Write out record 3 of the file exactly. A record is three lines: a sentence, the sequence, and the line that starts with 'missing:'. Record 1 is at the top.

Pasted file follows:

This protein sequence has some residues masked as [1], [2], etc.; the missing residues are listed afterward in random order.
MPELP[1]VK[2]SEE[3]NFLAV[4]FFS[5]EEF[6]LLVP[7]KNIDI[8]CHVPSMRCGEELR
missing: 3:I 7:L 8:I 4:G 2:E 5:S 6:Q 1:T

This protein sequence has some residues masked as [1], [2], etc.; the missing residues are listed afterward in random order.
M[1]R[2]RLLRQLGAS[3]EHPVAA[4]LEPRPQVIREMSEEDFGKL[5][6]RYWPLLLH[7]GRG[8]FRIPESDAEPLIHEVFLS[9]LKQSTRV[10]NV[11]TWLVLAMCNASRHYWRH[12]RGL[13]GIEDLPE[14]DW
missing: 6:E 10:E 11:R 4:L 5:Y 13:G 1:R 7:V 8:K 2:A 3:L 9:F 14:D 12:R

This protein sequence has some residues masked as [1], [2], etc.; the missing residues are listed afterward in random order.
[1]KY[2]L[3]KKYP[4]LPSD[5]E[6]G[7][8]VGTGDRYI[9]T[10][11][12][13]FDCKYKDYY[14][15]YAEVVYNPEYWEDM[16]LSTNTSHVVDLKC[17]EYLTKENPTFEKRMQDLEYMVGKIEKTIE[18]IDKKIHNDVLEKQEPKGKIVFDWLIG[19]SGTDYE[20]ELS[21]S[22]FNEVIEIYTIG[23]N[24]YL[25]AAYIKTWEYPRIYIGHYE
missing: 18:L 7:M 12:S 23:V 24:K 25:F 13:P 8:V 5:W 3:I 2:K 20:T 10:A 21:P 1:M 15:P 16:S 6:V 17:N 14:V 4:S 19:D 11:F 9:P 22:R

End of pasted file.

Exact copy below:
This protein sequence has some residues masked as [1], [2], etc.; the missing residues are listed afterward in random order.
[1]KY[2]L[3]KKYP[4]LPSD[5]E[6]G[7][8]VGTGDRYI[9]T[10][11][12][13]FDCKYKDYY[14][15]YAEVVYNPEYWEDM[16]LSTNTSHVVDLKC[17]EYLTKENPTFEKRMQDLEYMVGKIEKTIE[18]IDKKIHNDVLEKQEPKGKIVFDWLIG[19]SGTDYE[20]ELS[21]S[22]FNEVIEIYTIG[23]N[24]YL[25]AAYIKTWEYPRIYIGHYE
missing: 18:L 7:M 12:S 23:V 24:K 25:F 13:P 8:V 5:W 3:I 2:K 20:T 10:A 21:P 1:M 15:P 16:S 6:V 17:N 14:V 4:S 19:D 11:F 9:P 22:R